Pointing the finger at manuscripts
A major problem that faces photographers imaging a manuscript is that parchment doesn’t behave well. Unlike paper, parchment can be stiff. Often it cockles so that a page can have bumps and wrinkles like a dry leaf in fall.
In technical photography, these hills and valleys matter. The Lazarus Project system, for example, has a 50-megapixel camera with a 120mm lens. The aperture of the shutter is set at f/11 (figure 1.A). A quick calculation reveals that at normal distances of one meter, the depth of field — the space in which an image is in sharp focus (figure 1.B) — is 3 millimeters. In practical terms, then, the leaf needs to be held down at the edges so that the highest and lowest point on the page are no more than +/- 3mm.
Standard cultural heritage cradles
“How about flattening the leaf with glass?” you might ask. That is how most cultural heritage manuscript cradles work. The one above, by Digital Transitions, shows a glass plate holding the leaf flat. The problem for multispectral imaging is that ultraviolet light, which causes the fluorescence of the manuscript necessary to reveal hidden text, cannot penetrate glass. Glass negates the entire benefit of imaging multispectrally.
Using fingers for multispectral imaging
In multispectral imaging, the best practitioners tend to use “fingers,” that is pointed styluses made out of acrylic, teflon, or wood, all of various weights and thicknesses. Figure 1.A shows the toolkit used by imaging specialists and conservators at the Katholieke Universiteit, Leuven, Belgium, including teflon spatulas, wooden toothpicks, and weight bags. Figure 1.B shows me placing a weighted acrylic finger on a leaf of a mappamundi in Dresden, Germany. The problems with the acrylic finger are its size, which obscures a part of the manuscript, its opacity — it doesn’t allow UV light to pass through it - and the fact that it often needs to be weighted. Figure 1.C shows Michael Phelps of the Early Manuscripts Electronic Library, a leading multispectral imaging group, placing a teflon spatula on the edge of a manuscript. The teflon, although thick, has a somewhat finer point than the acrylic finger, and has the benefits of being a little bit heavier (to weight down the edge), and super smooth so as not to damage the parchment. However, if the finger needs to be placed between letters on the edge of a leaf, it often covers a bit up or throws shadows on the manuscript, blocking some of the multispectral light. Finally, although heavier, it is often too light to hold down a really stiff or cockled manuscript and thus must either be weighted down further with a weight bag or more spatulas must be used.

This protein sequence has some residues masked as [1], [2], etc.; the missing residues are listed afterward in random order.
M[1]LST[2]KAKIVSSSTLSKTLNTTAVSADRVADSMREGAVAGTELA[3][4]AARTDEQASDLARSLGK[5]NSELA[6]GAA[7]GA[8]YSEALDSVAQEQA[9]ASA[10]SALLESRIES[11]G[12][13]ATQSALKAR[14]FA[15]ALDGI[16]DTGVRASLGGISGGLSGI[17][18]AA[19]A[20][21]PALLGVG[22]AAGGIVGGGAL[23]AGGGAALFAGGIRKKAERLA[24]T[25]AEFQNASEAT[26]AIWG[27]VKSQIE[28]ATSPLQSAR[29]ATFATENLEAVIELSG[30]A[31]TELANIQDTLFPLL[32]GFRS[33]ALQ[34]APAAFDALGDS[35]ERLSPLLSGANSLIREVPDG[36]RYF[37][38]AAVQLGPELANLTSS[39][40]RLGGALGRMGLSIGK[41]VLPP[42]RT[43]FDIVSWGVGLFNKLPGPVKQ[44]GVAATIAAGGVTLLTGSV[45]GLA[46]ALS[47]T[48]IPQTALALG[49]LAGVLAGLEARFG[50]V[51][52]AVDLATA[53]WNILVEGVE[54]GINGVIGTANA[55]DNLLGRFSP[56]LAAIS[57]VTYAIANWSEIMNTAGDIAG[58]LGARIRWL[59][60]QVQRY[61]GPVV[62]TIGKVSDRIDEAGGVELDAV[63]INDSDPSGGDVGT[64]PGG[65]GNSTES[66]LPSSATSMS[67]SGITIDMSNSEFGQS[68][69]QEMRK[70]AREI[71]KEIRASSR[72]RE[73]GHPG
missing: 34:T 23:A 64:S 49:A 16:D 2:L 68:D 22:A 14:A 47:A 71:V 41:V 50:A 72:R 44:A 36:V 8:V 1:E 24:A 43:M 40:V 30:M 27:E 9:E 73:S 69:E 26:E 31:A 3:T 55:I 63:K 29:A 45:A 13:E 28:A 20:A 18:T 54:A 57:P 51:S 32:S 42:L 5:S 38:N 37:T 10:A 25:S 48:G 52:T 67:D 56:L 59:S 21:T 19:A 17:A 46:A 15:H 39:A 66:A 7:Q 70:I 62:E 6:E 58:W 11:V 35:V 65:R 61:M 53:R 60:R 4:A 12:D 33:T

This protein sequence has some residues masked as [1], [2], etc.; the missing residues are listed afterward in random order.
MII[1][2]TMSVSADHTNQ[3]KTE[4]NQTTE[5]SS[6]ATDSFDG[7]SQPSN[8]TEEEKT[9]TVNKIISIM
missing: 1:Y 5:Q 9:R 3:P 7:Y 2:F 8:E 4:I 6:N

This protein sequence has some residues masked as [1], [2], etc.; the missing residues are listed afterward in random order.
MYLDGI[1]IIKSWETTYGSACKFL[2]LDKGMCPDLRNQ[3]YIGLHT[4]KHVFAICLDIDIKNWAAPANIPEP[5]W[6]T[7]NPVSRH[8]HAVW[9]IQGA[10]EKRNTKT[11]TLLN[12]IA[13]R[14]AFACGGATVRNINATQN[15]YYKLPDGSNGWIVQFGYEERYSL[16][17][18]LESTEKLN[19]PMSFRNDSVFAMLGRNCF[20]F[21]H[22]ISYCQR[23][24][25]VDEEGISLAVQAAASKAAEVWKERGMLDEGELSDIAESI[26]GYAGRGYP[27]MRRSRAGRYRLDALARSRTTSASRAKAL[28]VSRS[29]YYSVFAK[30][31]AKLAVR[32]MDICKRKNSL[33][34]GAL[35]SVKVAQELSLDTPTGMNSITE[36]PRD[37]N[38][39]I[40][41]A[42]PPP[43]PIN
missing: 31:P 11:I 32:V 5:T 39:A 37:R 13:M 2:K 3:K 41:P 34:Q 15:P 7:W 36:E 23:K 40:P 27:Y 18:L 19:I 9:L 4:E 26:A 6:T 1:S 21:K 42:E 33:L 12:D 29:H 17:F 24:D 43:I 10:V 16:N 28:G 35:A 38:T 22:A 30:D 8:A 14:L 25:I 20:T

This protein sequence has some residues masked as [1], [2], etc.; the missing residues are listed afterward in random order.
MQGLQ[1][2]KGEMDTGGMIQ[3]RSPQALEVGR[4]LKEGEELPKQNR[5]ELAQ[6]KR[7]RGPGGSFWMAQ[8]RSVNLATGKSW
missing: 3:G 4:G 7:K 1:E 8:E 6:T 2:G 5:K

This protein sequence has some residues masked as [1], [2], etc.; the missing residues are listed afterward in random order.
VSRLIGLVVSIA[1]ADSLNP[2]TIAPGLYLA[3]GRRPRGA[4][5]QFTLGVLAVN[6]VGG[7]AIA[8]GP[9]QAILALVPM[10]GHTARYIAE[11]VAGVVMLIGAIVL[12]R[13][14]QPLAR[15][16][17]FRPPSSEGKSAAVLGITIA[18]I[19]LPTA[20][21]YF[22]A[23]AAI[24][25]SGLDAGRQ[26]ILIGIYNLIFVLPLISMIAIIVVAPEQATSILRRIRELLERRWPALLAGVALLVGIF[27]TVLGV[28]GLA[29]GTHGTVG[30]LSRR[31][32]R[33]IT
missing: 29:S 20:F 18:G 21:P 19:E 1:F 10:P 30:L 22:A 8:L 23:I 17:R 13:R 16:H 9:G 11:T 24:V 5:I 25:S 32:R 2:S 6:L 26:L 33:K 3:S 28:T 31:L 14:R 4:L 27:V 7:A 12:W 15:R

Another solution is the wooden toothpick or wooden knitting needle. Here, the tip is very fine and the finger pretty thin. The drawbacks are (1) they need to be tilted up at an angle and supported by a fulcrum in order for the tip to contact the paper (figure 2.A), and (2) they are so light that, in order to hold a manuscript edge firmly, they need to be weighted down with a weight bag (figure 2.B). As you can see, not only does the extra apparatus clutter up the manuscript carrier, but the height of the fulcrum and weight bag can cast shadows on the manuscript. The results, although good, are not perfect. Figure 2.C, again from the Early Manuscripts Electronic Library, shows a processed multispectral image of a Greek palimpsest from St. Catherine’s Monastery in the Sinai. Looking closely, you can still see the shadows cast by the wooden knitting needles.
A new finger design
After watching the Lazarus team lose time with knitting needles, and asking some questions about what an ideal finger should do, I came up with the design below.
It consists of two parts: (1) A black resin finger holder, with a silicone coated forked base for stability that can be adjusted in the middle for height and downward pressure, with three slots in the nose to accommodate one or more carbon fingers. (2) Wafer thin (2mm x 5mm), flat carbon fiber rods (not pictured) shaped in a “V” at the end, and of various lengths. These can be inserted in the slots in the nose, and held in place by flexing them into a notch in the shaft (see figures 2.B, 2.C, and 3.A).
Casting in resin After 3D printing the finger holders in resin in pieces and assembling them, I plan to make silicone molds of the parts, and cast them in resin. I will experiment with adding weight to the shaft by mixing the resin with tungsten powder. Finally, I will coat the carbon fiber fingers themselves in clear nail polish to prevent them from leaving black marks on the parchment. I will also add beige nail polish to the last 4 millimeters so that the fingertip will blend in with the color of the paper or parchment, eliminating the need for retouching the images.
When the design has been tested, I will post 3D printable .obj files on this site and on Git Hub for free download.